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September 2018

- António -

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António was a fisherman and a kind-hearted man. I got to know him many years ago in Portugal on the beach of Odeceixe and met him there repeatedly over the following years. António lived with a grey tiger cat in a small cabana (fishing hut) on the cliffs. His fishing boat lay in a tiny bay and could only be reached via several steep wooden ladders. He owned a garden and an old bicycle, not much more than that. No matter where we met, whether at the beach bar of Joao, on the coast, on the way from the beach to the village, in the market place of Odeceixe or in the evening at Pinto in the Tasca (pub) – we always chatted with each other. I liked his gentle and persistent nature, which was very similar to the coastline of his homeland. Everything that grows and thrives here must be tough and frugal, robust and resistant, withstand winter storms and summer droughts, as well as the cold and rain.

António died a few years ago, when the coastal region was already undergoing major changes. Meanwhile, gigantic greenhouse plantations decompose intact nature like spilt nitric acid. Fracking for natural gas is very topical, concerning people living near the sea. Last night I dreamed of António. It was one of those dreams in which one strives towards goals, but then later forgets the path, then experiences situations that resemble still images. Words and sentences penetrate through them without a voice – and yet can still be easily heard. “I can prevent a borehole, but no earthquakes,” António whispered to me. We were standing on the cliff. The sea deep down did not move, but it was littered with seemingly gigantic ships and bizarre scrap metal. In the sky, fish moved motionlessly with their mouths ripped open. And António, where had he suddenly disappeared to? The oil rig with the red tower faded. Brightness spread and António rowed on the sea, waves of water washed over his boat. The sun climbed over the horizon, where it was supposed to sink. Antonio waved, his smiling face was big. “How did you do that?” I wanted to know, but my voice faded out and the image in front of my eyes crumbled to dust as I slowly woke up.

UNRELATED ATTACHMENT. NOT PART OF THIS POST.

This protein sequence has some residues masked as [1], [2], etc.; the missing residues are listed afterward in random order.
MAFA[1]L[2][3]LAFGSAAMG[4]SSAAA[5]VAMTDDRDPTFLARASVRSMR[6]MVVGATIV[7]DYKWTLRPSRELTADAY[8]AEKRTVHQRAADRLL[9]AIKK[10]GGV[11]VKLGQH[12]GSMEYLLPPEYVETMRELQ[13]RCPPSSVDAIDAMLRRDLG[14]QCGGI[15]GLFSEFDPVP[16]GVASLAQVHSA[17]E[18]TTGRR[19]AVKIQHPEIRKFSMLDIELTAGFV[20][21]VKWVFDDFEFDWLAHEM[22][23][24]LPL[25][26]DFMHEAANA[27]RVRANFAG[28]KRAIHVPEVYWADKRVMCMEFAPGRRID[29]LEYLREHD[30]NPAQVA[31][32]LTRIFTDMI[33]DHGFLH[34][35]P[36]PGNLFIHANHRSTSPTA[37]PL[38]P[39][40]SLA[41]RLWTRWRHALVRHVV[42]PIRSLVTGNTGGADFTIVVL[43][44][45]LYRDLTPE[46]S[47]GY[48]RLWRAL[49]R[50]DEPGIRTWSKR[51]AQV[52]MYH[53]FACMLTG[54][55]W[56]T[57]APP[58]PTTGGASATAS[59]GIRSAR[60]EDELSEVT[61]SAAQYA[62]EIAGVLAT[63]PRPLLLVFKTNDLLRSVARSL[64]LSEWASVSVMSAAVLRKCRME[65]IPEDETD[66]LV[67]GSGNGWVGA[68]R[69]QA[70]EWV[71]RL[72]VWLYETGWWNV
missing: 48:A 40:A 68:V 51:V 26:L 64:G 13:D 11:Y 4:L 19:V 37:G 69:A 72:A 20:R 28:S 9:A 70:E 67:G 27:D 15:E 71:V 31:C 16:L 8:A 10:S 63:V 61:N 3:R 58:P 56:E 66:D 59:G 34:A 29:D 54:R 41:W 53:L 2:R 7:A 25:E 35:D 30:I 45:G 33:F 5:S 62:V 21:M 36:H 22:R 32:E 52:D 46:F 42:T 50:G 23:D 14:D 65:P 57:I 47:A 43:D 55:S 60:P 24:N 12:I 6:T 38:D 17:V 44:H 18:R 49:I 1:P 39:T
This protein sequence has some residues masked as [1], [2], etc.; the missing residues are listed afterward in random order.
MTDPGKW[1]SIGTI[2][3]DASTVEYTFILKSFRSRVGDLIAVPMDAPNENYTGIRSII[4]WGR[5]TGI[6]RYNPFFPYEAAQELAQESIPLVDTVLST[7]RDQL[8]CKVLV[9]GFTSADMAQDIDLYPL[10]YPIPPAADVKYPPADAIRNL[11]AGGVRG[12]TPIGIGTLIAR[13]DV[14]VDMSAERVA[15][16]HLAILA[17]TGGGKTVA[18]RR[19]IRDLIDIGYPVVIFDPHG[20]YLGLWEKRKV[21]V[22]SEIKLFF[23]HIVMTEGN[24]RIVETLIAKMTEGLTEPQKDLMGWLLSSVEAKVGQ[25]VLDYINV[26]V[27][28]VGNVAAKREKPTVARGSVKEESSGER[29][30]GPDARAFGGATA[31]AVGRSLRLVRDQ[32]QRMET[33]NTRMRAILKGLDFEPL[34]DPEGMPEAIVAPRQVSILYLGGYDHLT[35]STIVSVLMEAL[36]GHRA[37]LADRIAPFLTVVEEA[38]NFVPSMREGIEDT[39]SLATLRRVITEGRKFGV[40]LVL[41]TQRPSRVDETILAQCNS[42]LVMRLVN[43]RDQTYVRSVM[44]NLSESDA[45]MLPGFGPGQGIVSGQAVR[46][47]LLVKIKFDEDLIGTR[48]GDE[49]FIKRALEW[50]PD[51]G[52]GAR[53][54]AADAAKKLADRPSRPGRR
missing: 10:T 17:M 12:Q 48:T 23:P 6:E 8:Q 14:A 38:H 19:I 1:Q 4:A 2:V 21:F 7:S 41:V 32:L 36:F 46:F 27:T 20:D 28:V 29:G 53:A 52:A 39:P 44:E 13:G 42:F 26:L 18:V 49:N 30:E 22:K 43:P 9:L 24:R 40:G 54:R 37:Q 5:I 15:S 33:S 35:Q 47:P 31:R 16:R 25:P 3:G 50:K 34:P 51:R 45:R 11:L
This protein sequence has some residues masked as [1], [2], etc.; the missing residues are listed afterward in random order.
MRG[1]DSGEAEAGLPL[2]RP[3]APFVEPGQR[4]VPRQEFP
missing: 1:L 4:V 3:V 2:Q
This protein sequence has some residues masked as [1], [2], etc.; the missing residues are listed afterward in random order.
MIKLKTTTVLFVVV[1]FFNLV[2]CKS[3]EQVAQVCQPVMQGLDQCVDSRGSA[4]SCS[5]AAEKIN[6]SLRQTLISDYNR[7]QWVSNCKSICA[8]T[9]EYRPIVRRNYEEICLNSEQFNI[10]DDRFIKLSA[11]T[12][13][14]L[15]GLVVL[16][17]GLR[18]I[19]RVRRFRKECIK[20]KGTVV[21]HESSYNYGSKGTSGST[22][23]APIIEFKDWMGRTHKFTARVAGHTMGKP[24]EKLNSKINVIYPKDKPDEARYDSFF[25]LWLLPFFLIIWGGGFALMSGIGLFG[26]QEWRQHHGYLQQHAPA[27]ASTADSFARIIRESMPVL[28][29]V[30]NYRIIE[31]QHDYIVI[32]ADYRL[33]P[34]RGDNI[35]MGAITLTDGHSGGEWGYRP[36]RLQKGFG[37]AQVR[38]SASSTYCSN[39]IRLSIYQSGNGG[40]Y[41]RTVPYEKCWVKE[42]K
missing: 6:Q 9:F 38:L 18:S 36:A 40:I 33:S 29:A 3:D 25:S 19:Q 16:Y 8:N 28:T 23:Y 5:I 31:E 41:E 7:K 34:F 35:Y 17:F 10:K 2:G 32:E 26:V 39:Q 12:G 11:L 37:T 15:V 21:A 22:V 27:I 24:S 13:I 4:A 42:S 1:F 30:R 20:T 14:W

António was a fisherman. But in my dream, he was a fighter. Wasn’t he anyway, as they told each other in the village, the descendant of a Scottish nobleman who had been the only one to survive a shipwreck many, many years ago? The then Portuguese king gave this seafarer the whole south-western coastline – but over the centuries nothing much remained of this property than the patch of land belonging Antoniós Cabana, divided up and sold off piece by piece. What sounds like a fairy tale should end like this: “Even if he has already died, he still lives.” In any case in my memory – and perhaps actually as a good soul above us.

 

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